Owning the Fail

Students have a right to be disappointed in our institutions.
By a lecturer in Florida

This article is part of a series, "Reflections on Faculty Life in a Pandemic." 

One day last May, my daughter showed up on my doorstep, and for the first time in two months, I had someone to hug. Before that, we’d shared lockdown happy hours on our respective porches, in separate cities, on our phones, listening to mockingbird mating calls together and surfing the strangeness: How it felt for her, in her first year as an educator, to teach history and civics to high school sophomores whose parents had lost their jobs in the hospitality industry. How it was for me, a college lecturer with sixty composition students whose first year got cut off at the legs. We marveled at people’s ability to change behaviors, at how swiftly the air and waters can clear. We talked pedagogy, mental health, bureaucracy, credentialing. “No one’s ever done this before,” I said. “No one in history has ever put all of education online, all at once.” We went silent, wondering about the future.

We spent the rest of the school year teaching in my house, in separate rooms. I sometimes overheard her classes and meetings. Her school operates on an ethos of open, frank communication. “We own our fails,” she told me. “We’re almost proud of sharing them. It proves we want to do things better.” It’s a transparent approach that reveals, to me, just how deeply teachers at her school trust in and value one another.

The high school students have hat day and other incentives to keep their spirits up. One night I walked into a room where my daughter was doing crafts and chatting to students on Google Hangout. “It’s the I’m Bored Club,” she said, for kids with nothing to do and nowhere to go, kids who like knowing a caring adult is available. I, too, had set up postsemester sessions with my fiction-writing students who feared losing camaraderie and motivation over the summer. We both, apparently, find a need to extend ourselves in this way.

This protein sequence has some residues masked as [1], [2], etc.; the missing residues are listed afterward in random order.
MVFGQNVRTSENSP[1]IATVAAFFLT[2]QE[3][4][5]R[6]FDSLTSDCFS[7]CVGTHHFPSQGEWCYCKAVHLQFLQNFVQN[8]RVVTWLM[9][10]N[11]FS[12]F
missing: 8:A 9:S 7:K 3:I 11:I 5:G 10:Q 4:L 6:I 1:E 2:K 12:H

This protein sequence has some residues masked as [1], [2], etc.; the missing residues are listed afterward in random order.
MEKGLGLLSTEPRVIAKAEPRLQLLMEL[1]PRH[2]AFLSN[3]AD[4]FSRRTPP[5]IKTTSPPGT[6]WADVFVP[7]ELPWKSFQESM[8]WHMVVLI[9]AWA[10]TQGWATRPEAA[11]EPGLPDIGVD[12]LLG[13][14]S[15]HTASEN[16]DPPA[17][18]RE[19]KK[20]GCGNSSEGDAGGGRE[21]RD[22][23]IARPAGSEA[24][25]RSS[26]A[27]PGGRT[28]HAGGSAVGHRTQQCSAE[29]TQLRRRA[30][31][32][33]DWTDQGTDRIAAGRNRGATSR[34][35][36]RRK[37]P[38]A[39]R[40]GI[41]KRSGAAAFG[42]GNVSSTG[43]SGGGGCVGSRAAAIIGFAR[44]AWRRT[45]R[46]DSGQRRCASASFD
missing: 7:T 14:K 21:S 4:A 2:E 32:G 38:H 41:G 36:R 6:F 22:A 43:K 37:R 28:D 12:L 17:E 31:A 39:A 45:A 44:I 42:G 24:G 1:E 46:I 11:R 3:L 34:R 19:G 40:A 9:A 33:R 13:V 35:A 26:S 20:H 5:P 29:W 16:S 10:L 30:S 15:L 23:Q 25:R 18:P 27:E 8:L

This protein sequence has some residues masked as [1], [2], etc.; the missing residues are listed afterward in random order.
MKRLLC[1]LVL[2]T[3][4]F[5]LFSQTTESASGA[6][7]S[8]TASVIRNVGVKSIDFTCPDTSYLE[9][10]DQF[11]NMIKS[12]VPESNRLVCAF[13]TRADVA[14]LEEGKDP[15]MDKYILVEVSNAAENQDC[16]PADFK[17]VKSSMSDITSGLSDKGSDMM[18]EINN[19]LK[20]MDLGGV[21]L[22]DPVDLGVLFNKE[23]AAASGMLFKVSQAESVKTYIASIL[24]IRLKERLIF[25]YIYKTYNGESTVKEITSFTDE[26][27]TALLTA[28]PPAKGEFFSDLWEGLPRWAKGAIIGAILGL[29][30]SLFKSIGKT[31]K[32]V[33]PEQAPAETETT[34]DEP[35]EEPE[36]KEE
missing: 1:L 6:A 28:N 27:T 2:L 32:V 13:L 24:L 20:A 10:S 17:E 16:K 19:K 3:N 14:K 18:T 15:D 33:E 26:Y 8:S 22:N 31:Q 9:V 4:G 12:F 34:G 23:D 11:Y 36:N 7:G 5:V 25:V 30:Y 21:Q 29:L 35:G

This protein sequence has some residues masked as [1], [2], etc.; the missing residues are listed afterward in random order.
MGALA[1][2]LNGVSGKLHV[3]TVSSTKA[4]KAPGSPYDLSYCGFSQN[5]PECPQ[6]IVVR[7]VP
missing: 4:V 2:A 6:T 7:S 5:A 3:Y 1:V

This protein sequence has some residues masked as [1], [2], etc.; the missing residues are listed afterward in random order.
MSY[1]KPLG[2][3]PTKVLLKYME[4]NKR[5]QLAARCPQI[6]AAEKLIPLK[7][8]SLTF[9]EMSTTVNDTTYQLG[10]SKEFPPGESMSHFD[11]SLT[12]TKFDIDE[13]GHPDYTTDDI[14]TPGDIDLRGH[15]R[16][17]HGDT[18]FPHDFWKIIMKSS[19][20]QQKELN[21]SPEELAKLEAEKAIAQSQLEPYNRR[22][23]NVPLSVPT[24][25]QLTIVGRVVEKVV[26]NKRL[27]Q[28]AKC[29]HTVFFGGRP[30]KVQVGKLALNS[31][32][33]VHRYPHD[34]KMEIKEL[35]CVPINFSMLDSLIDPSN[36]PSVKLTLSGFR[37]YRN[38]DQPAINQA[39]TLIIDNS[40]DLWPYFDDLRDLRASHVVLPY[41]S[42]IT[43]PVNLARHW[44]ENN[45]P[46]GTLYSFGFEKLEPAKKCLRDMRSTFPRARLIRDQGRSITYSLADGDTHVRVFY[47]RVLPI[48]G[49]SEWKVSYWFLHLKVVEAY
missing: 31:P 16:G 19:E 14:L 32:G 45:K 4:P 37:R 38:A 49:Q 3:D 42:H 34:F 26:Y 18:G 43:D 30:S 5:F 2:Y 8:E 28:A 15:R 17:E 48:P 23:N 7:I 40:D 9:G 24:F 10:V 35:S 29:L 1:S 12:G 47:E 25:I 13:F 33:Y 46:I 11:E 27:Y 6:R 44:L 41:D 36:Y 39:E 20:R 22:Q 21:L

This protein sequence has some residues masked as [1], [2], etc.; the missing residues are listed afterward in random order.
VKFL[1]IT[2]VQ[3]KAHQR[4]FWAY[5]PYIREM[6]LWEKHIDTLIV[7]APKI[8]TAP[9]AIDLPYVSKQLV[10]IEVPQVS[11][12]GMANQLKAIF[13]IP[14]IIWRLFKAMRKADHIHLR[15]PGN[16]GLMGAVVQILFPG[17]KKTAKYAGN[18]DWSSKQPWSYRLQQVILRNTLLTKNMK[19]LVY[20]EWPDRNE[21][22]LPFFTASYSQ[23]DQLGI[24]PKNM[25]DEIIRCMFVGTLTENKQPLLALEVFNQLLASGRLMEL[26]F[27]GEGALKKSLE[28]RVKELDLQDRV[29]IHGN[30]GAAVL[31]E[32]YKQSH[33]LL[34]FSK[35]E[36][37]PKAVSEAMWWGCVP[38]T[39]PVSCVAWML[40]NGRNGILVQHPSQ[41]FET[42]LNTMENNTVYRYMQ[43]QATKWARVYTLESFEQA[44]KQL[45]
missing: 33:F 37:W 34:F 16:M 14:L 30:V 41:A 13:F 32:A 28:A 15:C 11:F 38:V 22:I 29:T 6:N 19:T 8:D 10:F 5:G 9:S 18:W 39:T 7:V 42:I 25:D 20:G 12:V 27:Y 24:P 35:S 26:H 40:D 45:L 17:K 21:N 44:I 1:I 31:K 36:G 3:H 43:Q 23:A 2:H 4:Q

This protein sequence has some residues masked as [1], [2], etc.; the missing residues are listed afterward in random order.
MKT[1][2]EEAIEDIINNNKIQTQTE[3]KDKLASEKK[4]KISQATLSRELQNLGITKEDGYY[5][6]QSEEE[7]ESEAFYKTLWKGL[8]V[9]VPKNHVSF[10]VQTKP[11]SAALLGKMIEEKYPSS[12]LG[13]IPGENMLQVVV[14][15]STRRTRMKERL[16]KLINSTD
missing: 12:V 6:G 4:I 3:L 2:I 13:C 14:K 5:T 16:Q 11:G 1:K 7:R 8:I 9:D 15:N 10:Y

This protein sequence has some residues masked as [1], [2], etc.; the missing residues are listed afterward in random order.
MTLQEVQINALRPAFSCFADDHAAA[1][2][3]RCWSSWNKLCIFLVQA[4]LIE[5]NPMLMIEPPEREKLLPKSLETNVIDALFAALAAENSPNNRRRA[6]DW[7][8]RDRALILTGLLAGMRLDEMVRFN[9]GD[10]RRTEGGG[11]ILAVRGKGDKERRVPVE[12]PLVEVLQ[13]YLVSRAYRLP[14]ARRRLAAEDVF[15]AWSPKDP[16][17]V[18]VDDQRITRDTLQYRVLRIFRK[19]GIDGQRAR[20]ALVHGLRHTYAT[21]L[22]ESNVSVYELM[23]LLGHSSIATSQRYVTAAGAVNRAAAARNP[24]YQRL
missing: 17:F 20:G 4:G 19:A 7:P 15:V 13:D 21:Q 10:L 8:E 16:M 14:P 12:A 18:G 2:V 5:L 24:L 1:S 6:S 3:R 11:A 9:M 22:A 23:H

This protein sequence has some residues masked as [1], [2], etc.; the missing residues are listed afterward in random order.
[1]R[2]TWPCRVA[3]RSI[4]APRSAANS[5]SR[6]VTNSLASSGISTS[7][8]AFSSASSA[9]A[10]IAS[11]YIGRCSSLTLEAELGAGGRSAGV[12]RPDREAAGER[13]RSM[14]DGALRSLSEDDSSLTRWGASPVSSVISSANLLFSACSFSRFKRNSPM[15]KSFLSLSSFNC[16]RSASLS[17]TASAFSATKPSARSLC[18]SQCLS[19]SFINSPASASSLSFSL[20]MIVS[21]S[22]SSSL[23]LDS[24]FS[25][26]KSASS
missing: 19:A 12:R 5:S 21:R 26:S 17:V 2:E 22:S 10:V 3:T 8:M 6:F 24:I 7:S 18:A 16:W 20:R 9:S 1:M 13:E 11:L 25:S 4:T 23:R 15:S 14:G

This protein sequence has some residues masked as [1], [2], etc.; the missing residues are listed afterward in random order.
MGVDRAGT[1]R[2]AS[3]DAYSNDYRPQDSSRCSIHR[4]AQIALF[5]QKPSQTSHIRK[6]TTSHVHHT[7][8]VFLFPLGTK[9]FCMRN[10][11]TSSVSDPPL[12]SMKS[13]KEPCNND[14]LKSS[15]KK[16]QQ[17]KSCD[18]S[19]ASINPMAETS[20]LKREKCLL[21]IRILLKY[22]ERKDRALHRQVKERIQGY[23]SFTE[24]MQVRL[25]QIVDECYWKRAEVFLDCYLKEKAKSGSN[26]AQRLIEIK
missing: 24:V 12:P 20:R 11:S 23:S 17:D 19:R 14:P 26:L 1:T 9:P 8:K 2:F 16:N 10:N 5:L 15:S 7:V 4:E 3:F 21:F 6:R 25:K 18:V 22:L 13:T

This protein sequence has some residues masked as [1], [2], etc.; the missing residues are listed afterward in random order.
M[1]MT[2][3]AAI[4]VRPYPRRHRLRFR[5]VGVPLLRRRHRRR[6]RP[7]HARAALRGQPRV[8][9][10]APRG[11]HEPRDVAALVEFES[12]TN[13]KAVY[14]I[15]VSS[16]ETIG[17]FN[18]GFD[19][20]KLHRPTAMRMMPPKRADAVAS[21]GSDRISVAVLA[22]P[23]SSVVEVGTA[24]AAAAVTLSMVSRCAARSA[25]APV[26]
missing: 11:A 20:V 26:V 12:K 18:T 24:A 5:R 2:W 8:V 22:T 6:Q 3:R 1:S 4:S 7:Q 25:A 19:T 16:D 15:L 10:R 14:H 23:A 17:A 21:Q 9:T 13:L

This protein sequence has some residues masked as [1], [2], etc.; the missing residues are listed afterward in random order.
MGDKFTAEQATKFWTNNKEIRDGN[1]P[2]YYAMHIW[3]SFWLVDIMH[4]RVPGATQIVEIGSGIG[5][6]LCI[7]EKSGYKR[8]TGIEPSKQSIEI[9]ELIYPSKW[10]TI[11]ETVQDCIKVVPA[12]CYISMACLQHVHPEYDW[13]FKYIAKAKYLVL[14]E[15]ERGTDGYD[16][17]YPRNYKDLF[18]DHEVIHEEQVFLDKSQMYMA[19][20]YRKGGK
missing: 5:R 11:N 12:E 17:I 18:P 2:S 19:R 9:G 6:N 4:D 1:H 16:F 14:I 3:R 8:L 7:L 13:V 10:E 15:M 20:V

One day my daughter started running around the house in a frenzy, giggling and shrieking at me to help her find some canned food, rope, and scissors. When she had a pile of random objects on the kitchen counter, she slapped her phone and said, “Done!” She and her coworkers were having a scavenger hunt. Why not? I thought. Then, Why am I so envious? I suddenly wanted moving, shrieking fun like that. Maybe I was envious of the tacit agreement that care was necessary to the job. The teachers at my daughter’s school met highly stressful circumstances with an equal measure of support for one another. Students are especially needy now, as their school counselor confirmed: they are twice as depressed, in twice the numbers. I guess the teachers needed to jump-start some joy.

Maybe I was envious simply because I was witnessing good leadership. Jesus, I thought, administrators serving teachers! Wow!

If only colleges and universities would follow such an example. Just when we most need teamwork, transparency, and trust, we have a one-way flow of communication that feels strategically short-sighted, designed for the optics.